URC Daily Devotion Thursday, 7 March 2024

Thursday, 7 March 2024
 
St Mark 12: 1-12

Then he began to speak to them in parables. ‘A man planted a vineyard, put a fence around it, dug a pit for the wine press, and built a watch-tower; then he leased it to tenants and went to another country.  When the season came, he sent a slave to the tenants to collect from them his share of the produce of the vineyard. But they seized him, and beat him, and sent him away empty-handed.  And again he sent another slave to them; this one they beat over the head and insulted.  Then he sent another, and that one they killed. And so it was with many others; some they beat, and others they killed.  He had still one other, a beloved son. Finally he sent him to them, saying, “They will respect my son.”  But those tenants said to one another, “This is the heir; come, let us kill him, and the inheritance will be ours.”  So they seized him, killed him, and threw him out of the vineyard. What then will the owner of the vineyard do? He will come and destroy the tenants and give the vineyard to others.  Have you not read this scripture:

“The stone that the builders rejected
    has become the cornerstone;
this was the Lord’s doing,
    and it is amazing in our eyes”?’

When they realized that he had told this parable against them, they wanted to arrest him, but they feared the crowd. So they left him and went away.

Reflection

The servants, seen as the prophets that God had sent to His people/Israel, were rejected and killed by the very people who were claiming to be of God, and obedient to Him. Jesus used this parable to remind the religious establishment what they were like. The landowner, God,  sent his own son, believing that he would be respected. The tenants saw an opportunity here; they believed that if they killed the son they would receive his inheritance. The tenants probably thought that the fight for the property was over, but it wasn’t; the owner now appeared on the scene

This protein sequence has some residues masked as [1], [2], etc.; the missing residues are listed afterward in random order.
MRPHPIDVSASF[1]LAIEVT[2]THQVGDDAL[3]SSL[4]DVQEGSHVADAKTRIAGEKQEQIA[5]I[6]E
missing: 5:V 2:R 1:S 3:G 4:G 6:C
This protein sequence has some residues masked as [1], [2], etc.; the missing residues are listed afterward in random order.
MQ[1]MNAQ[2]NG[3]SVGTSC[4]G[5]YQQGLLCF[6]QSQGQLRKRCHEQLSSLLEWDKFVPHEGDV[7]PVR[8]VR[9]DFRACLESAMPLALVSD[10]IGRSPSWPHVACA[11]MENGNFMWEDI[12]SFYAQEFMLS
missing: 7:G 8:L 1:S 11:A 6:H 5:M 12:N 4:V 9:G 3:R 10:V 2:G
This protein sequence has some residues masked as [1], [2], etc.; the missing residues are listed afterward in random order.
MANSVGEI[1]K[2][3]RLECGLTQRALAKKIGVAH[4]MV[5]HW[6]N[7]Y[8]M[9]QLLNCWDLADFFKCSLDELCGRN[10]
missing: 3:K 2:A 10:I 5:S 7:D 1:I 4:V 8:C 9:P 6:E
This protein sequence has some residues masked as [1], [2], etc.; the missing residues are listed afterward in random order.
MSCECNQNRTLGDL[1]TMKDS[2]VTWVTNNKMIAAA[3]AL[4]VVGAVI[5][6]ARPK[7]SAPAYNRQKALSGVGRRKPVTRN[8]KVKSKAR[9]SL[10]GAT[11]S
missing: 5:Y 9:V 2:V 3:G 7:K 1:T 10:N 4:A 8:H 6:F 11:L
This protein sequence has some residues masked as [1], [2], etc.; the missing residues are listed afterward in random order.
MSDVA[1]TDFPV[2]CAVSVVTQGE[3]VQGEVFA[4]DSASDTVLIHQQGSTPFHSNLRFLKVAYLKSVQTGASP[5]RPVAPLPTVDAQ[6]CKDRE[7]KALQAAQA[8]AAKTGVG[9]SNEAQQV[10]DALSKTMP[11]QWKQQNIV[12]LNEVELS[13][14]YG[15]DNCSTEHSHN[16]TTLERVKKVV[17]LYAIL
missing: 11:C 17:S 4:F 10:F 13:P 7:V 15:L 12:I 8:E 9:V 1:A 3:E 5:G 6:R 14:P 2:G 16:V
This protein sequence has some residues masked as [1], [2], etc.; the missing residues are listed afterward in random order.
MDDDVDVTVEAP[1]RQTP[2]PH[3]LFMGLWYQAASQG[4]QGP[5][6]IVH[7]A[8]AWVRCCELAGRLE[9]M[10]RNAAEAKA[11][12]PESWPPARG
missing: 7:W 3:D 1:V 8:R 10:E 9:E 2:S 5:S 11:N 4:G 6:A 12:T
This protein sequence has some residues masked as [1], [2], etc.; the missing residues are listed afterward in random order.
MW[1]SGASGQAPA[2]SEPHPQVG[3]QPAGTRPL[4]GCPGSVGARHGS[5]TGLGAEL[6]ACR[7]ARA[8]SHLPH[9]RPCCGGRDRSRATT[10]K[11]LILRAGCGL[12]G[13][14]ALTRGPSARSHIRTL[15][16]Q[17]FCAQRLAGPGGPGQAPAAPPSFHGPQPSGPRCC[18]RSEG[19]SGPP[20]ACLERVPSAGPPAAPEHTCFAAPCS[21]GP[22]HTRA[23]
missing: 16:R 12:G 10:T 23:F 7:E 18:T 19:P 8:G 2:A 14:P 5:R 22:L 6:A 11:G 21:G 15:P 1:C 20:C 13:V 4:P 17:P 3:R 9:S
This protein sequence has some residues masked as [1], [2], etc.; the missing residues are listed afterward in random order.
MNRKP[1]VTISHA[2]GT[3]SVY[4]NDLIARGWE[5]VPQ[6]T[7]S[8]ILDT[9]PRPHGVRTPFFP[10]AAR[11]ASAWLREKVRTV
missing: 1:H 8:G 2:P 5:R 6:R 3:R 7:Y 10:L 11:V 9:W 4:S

Up to this point, Jesus has been dealing with the immediate situation of Israel and its past disobedience; now He leaves open the question of what Israel’s leadership is going to do with the Son of God, whom He refers to as the “chief cornerstone”.  Jesus now stands over the Church in His rightful position of honour, guiding the Church to fulfil its divine destiny. This verse makes clear prophetically how Jesus will be rejected by the religious establishment and ultimately be crucified.

We can apply this parable to our lives by asking two questions; first, have we come to know Christ as our Lord and Saviour, or have we rejected Him like the religious leadership did? The process is simple, as long as we are sincere in seeking a relationship with Christ. We need to recognize our sins, and then accept Christ as the only One who can save us from the penalty of our sins. Second, if we are a believer, what have we done with Jesus? Are we like the bad tenants, rejecting His Word and living a life of disobedience? If we are, we need to study God’s Word and pray for guidance, seeking His will for our lives and living out that will as best as we can, moment by moment, day by day.

Prayer

Dear God
Remind us always that the truth lies in you and not ourselves. 
Help us to work with you and not against you 
so that your kingdom may grow 
through the renewing power of your Holy Spirit. Amen
 

 

Today’s writer

Sue Knight Local Church Leader Reigate Park URC & Ordinand

Copyright

New Revised Standard Version Bible: Anglicized Edition, copyright © 1989, 1995 National Council of the Churches of Christ in the United States of America. Used by permission. All rights reserved worldwide.

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